details about the protest movement in Al Jazira show that the hold of the tribes remains strong. In the early months of protests, there was friction among the tribes on how to react. Al Jarrah, one of the powerful clans in the city of Al Bukamal, and a part of the Egaidat confederation, is led by a government official, who even armed some of the clan’s members to quell protests. This pushed another prominent tribe in the confederation, Al Dandal, to mediate between the government and young protesters, in an effort that failed. By then, some protesters had begun arming themselves and shooting at security forces

The chief of the Egaidat, who has influence across the tribes in the confederation, asked the pro-government leader to disarm his people and stop working with the security forces. Finally, tribal leaders on all sides agreed to prevent clashes with the security forces and to not interfere in the protests.

Other leaders have refused to take part in the protest movement because they feel it is their responsibility to protect their clan. Abdullah Ghadawi, a political editor for the Saudi newspaper Okaz who is from Al Bukamal, told me one tribal leader had said that he was against the regime but he could not endanger his tribe by fighting. For the same reason, heads of families say they stand by President Bashar Al Assad only to discourage their children from taking part in protests. A similar scenario plays out in Suwaida and Raqqa, where there have been few protests.

This influence will remain strong for the foreseeable future. Politicians may be drawn from the ranks of the educated younger generation, unlike in the past when members of parliament were almost all tribal leaders, but the latter will still be respected

Another possible trend that favours Gulf influence in Syria is the growing prominence of Salafism (as opposed to the Muslim Brotherhood, which has strong links to Turkey). Salafism is increasing especially in tribal areas, partly because of the return of Syrians who have worked in the Gulf.

How the Gulf states will use these levers of influence remains to be seen, however. “Saudi Arabia has a limited understanding of the nature and diversity of the Syrian opposition,” said Emile Hokayem, a Middle East analyst at the International Institute for Strategic Studies, “and risks espousing too closely the perspective of its tribal and Wahhabi interlocutors.” Riyadh risks overreliance on the tribes, which remain largely divided

But if these links are harnessed, the Gulf states’ influence will extend from the north of Syria to western Iraq and Jordan, creating a “tribal crescent” in place of Iran’s “Shia crescent” that today extends from Iran to Iraq, Syria and Lebanon.

Video: ‘No NATO military action in Syria’

Syria ‘disintegrating under crippling sanctions’
19 February 2012

Free Syrian Army members in Idlib, 18 FebOne of Syria’s leading businessmen says its economy is being crippled by foreign sanctions and that the government is slowly disintegrating.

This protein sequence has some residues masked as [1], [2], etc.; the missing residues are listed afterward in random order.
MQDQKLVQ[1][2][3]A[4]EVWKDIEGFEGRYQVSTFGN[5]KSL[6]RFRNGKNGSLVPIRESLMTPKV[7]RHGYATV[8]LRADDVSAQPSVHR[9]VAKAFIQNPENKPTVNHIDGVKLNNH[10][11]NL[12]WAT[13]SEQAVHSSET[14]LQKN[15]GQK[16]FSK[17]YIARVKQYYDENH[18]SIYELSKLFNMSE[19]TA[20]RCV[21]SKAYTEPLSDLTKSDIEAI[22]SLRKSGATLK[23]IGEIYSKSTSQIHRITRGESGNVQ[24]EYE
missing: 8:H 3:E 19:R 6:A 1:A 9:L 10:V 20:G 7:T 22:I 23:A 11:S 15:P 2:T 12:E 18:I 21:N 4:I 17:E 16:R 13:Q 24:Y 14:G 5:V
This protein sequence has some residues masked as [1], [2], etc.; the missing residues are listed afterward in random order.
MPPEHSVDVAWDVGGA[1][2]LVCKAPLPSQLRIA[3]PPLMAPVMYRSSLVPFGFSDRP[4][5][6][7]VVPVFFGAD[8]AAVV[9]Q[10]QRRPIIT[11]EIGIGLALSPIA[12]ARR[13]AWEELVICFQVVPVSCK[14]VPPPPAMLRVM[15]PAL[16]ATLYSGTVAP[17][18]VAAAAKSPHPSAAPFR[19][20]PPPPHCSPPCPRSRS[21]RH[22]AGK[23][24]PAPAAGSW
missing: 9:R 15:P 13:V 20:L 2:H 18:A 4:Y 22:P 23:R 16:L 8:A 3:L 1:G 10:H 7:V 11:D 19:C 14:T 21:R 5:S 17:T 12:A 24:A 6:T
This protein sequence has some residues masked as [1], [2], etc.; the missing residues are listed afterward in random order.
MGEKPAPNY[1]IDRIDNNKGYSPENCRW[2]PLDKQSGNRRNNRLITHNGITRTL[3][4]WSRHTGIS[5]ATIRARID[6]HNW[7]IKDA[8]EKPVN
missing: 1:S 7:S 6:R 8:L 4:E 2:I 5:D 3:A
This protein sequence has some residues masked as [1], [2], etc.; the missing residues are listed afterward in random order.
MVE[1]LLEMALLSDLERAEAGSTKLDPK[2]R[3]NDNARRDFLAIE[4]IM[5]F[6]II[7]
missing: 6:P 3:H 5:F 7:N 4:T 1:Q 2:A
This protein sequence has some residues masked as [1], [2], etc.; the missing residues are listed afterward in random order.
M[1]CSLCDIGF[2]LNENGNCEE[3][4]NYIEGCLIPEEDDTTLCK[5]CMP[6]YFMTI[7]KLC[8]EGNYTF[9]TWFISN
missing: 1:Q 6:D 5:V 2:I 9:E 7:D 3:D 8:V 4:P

Faisal al-Qudsi, the son of a former Syrian president, told the BBC the military action could only last six months and then there would be “millions of people on the streets”.

But he said President Bashar al-Assad’s government would fight to the end.

The 11-month uprising against Mr Assad has claimed thousands of lives.

Human rights groups have put the figure at more than 7,000, while the government says at least 2,000 members of the security forces have been killed combating “armed gangs and terrorists”.

The violence continued on Saturday, when Syrian troops fired on mourners during a funeral that turned into a mass demonstration in Damascus. Activists say at least one person was killed there and some 20 across the country.

‘Catch 22’:  Speaking to the BBC’s Weekend World Today programme, Mr Qudsi said the economy had been crippled by sanctions and that although Iran was sending money, it was not enough.

An Iraqi fighter in Syria’s civil war – Independent

In Syria, Opposition Struggles To Gain Foreign Support
February 20, 2012 – Stratfor

Despite several efforts to come together, Syria’s opposition groups remain fractured. There are two viable groups that the West could work with, the Syrian National Council and the National Coordination Committee, but they have incompatible views on how to oust the regime and neither has the clear support of Syria’s protesters. Unless they can overcome their differences, the opposition groups are unlikely to receive the international support they need to overthrow the regime in Damascus.


Since the beginning of the unrest in Syria, a propaganda war has raged between the regime of President Bashar al Assad and the various opposition groups. The Syrian regime has portrayed itself as united and strong and the opposition as radical terrorists. Meanwhile, the opposition has claimed that the regime is splintering and that the opposition is strong and capable of replacing it. Perception is important because the Syrian opposition cannot succeed in ousting the al Assad regime without the support of the Syrian people and foreign governments.